He was fitted for College at Phillips Academy, Andover, Mass., and after graduating, the youngest member of his class, and spending a year with President Dwight as his amanuensis, returned to Andover, completed the three years' course at the Theological Seminary there and was licensed to preach by the Union Congregational Association of Massachusetts, in October, 1817. During the winter of 1817 and '18 he supplied the pulpit of the Presbyterian Church on John's Island, S. C. Returning North, he was for some time associated with his father in geographical labor, and in editing a Universal Gazetteer. In 1823 he removed to the city of New York and engaged with his elder brother, Sidney E. Morse (Y. C. 1811), in founding the New York Observer, the oldest religious newspaper in that state. He remained associate proprietor and editor till 1858, and then retiring from active life, continued to reside in New York till 1863, when he removed to New Haven. He left that place for a tour of foreign travel in May, 1868.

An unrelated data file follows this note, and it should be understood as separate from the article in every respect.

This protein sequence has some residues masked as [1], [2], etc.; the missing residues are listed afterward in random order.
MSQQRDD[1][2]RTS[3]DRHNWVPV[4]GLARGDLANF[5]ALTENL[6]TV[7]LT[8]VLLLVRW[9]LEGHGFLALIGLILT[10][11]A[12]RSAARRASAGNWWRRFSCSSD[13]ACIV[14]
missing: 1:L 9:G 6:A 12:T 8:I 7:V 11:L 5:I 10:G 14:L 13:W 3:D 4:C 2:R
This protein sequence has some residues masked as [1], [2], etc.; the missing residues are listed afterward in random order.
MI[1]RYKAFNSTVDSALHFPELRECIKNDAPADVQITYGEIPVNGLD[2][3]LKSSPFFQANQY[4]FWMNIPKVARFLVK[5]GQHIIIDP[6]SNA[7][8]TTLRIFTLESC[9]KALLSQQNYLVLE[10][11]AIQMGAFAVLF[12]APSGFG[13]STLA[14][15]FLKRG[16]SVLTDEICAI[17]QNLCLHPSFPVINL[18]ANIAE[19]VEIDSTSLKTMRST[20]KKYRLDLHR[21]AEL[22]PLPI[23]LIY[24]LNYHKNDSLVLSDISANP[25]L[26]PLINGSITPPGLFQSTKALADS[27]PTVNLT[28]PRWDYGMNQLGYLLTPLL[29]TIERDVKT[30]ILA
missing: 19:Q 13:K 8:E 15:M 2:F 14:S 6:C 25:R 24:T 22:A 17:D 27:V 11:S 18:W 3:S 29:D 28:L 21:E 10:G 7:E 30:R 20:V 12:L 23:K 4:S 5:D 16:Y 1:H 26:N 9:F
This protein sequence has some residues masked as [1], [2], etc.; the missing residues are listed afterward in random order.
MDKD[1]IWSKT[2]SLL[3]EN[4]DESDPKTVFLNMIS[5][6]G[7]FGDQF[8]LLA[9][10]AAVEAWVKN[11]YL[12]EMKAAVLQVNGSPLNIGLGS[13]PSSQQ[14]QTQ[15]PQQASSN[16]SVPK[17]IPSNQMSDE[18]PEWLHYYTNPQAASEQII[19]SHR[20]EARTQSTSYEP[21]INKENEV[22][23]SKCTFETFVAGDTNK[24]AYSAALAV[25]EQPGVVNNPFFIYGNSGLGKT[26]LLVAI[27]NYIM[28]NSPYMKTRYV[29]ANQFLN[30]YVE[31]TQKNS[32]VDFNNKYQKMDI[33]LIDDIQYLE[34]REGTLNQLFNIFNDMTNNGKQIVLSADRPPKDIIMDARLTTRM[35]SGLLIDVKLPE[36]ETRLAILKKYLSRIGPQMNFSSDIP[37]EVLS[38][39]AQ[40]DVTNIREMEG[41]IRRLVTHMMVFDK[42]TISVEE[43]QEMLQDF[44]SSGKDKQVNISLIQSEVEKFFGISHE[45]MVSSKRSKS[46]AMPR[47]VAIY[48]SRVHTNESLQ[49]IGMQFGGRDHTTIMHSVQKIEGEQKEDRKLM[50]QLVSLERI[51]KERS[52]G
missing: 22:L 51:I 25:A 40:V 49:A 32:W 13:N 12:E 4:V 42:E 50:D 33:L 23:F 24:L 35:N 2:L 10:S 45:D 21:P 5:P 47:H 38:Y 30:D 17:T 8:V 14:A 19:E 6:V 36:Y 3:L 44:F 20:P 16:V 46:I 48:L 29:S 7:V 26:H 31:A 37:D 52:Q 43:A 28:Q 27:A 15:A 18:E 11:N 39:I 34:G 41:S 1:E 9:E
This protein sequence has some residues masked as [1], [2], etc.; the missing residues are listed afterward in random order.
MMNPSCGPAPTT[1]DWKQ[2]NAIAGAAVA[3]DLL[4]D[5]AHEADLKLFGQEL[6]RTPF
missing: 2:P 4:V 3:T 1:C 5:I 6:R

Mr. Morse was married Sept. 30, 1828, to Miss Sarah Louisa Davis of Claverack, N. Y., who died in Paris, France, Oct. 17, 1851. They had ten children, nine of whom, 4 sons and 5 daughters, survive them. The sons are graduates of this College in the classes of 1856, 1862, 1867, and 1868. Mr. Morse married again, Aug. 12, 1856, Miss Harriot Hinckley Messinger of Boston, who survives him.

Yale College Obituary Record, 1859-1870, pp. 302-303.

From the guide to the Morse Family Papers, 1779-1868, (Manuscripts and Archives)

Archival Resources
Role Title Holding Repository
creatorOf Morse Family Papers, 1779-1868 Yale University. Department of Manuscripts and Archives
Role Title Holding Repository
Relation Name
associatedWith Adams, Hannah, 1755-1831 person